Newcastle were the true Cinderella story of last season. Under manager Alan Pardew's shrewd leadership, and the goalscoring prowess of Senegalese duo Demba Ba and Papiss Demba Cisse, Newcastle finished the season in a stunning fifth place, with the possibility of qualifying for the Champions League alive till the last day of the campaign.
How Newcastle improve on that is a huge challenge that awaits Pardew this season. In the face of increased competition, and improvements expected from both Chelsea and Liverpool in the new campaign, Newcastle would do well to finish seventh.
Gone are the days when Newcastle would spend lavish transfer fees. The new system now has chief scout Graham Carr scouring some bargains from the continent. Newcastle seem to have done well for themselves assembling a team without falling prey to the disease of buying overpriced British players.
The trend has continued this summer with the signings of Romain Amalfitano and Vurnon Anita. Who you may ask? Many asked the same questions of Yohan Cabaye last season, and Cheick Tiote the year before that. Another positive for Pardew in pre-season has been the form of Sylvain Marveaux. If the French winger can put an injury-plagued first season behind him, he provides Newcastle with a genuine creative alternative to Hatem Ben Arfa. Danny Guthrie filled in admirably in midfield when needed last season, however his loss is tempered by the fact that Dan Gosling is an even better alternative now that he is finally completely fit.
Ba and Cisse will be expected to prolific again, though Pardew will have to come up with a system where the two can fit in together easily without disrupting the flow of the team. At the back, Fabricio Coloccini will continue to lead from the front, though its questionable if Steven Taylor can return to his peak form after a long injury. Davide Santon should could continue to get better this year, with Danny Simpson or Ryan Taylor adequately taking care of the right-back position.
Tottenham are yet another example of a team being an unknown quantity going into the new season. Harry Redknapp's self-effacing reign has come to an end, and in his place comes Andre Villas-Boas, the young manager who got booted out by Chelsea's band of grumpy old men for introducing new ideas at Stamford Bridge.
Despite the British media's love for Redknapp, the two most important departures for Spurs in the close season have been that of Ledley King to retirement, and the soon to be completed transfer of Luka Modric to Real Madrid. In King's place Spurs have Michael Dawson, Younes Kaboul and Sebastian Bassong. However the best of the bunch could well be the stylish Jan Vertonghen, a ball-playing centre-back who will feel right at home with Villas-Boas' preference for a deep line.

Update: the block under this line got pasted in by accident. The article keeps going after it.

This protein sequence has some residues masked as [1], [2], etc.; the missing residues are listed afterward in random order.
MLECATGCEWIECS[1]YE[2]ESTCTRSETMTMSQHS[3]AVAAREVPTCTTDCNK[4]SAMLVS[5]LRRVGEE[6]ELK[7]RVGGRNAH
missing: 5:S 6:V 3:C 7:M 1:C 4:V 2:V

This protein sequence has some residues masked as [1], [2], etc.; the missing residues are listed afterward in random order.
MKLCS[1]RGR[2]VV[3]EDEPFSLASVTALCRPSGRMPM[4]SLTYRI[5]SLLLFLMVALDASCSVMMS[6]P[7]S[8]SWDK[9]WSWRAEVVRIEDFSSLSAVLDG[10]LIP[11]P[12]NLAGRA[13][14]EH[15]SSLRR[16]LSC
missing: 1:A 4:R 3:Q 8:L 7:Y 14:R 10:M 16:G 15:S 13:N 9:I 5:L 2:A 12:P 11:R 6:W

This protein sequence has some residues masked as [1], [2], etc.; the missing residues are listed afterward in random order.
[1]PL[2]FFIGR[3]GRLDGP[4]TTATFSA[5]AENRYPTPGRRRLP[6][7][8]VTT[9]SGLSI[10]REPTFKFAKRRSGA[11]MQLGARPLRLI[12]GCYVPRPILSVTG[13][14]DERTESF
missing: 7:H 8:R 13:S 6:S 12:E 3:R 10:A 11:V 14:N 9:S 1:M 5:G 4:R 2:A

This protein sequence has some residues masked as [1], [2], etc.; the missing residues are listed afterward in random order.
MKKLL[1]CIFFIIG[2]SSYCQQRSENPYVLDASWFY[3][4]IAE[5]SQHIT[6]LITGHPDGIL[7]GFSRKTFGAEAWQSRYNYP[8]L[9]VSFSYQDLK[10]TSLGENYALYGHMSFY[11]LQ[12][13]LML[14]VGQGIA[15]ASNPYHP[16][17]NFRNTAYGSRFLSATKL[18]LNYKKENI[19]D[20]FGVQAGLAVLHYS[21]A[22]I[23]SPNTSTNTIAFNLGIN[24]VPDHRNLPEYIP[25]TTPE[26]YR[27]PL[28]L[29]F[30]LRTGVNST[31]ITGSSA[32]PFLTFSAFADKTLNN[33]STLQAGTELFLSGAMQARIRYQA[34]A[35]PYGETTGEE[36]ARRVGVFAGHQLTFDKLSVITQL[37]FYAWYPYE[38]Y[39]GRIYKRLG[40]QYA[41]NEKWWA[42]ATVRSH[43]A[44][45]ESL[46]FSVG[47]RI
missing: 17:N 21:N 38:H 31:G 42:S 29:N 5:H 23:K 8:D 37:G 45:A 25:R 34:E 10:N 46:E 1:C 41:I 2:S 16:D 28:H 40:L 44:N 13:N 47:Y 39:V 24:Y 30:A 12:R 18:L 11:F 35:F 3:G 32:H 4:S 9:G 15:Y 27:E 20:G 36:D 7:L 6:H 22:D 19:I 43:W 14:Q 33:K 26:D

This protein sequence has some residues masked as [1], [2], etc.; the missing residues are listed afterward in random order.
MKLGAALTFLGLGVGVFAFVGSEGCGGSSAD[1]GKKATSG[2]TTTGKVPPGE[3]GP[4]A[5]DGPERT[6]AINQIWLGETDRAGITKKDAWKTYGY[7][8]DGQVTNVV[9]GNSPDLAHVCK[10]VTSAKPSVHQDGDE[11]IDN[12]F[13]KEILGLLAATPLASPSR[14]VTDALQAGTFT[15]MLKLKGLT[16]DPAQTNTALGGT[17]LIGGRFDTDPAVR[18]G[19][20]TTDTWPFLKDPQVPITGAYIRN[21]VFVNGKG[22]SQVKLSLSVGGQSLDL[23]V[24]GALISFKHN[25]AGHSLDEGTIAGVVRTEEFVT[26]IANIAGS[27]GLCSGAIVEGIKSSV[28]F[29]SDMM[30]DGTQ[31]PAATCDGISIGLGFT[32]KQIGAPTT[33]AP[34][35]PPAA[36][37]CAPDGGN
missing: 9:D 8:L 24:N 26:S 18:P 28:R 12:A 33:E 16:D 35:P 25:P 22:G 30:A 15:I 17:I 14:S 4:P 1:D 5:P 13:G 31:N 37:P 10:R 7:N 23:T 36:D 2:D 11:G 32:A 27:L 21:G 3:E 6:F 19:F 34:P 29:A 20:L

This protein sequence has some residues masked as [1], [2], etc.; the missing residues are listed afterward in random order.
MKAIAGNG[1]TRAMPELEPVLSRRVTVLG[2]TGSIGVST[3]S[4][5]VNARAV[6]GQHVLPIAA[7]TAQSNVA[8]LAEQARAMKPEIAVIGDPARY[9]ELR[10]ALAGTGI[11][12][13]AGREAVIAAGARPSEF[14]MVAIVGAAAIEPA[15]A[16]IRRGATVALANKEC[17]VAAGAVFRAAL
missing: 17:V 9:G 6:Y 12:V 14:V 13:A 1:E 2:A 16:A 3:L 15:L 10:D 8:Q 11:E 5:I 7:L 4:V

Replacing Modric is an altogether different challenge. The Croatian schemer has the midfield intelligence that is probably surpassed only by the Spanish masters. Many experts seem to be excited by the prospect of Joao Moutinho coming in as a replacement. While there is no doubt that Moutinho is a good player, he is by no means the kind of midfielder who can set the tempo of a game and dictate play with short and long passes. Neither is Raul Miereles the right man.
The solution might be closer than most Spurs fans realize. Tom Huddlestone might just be the right fit, with his excellent vision and the rare ability to always look like he has time on the ball. If Huddlestone is back to full fitness, he might feature a lot under Villas-Boas.
Gylfi Sigurdsson is a decent buy for Tottenham, although the pressure he is going to face at White Hart Lane will be significantly higher than at the Liberty Stadium. The one area where Tottenham have a glaring deficiency is in their forwards. Jermaine Defoe is currently the only striker, and whether he can fulfil a lone striker's responsibility is open to debate. It is of course possible that Villas-Boas is not as concerned about this situation because of his belief in tactical variations.
It may seem odd to many, but Spurs could be ideally suited to playing a false nine. A front six comprising off Scott Parker, Tom Huddlestone, Sandro, Gareth Bale, Rafael Van Der Vaart and Gylfi Sigurdsson doesn't sound so bad despite the absence of a striker. After all, both Van Der Vaart and Bale played as auxiliary forwards next to Emmanuel Adebayor last year with success.
While it is highly like that Spurs will sign a forward before the transfer deadline, Andres Villas-Boas might just succeed trying innovative tactical ideas with a squad shorn of egos and featuring players that are likely to be receptive towards a new vision at White Hart Lane.
Prediction: Probably the toughest match to call on the opening weekend, how the teams will line up is a complete mystery to many. It could be a game where two top 8 teams just feel each other out on the opening day of the season, although a repeat of the classic 2-2 of last season is just as likely.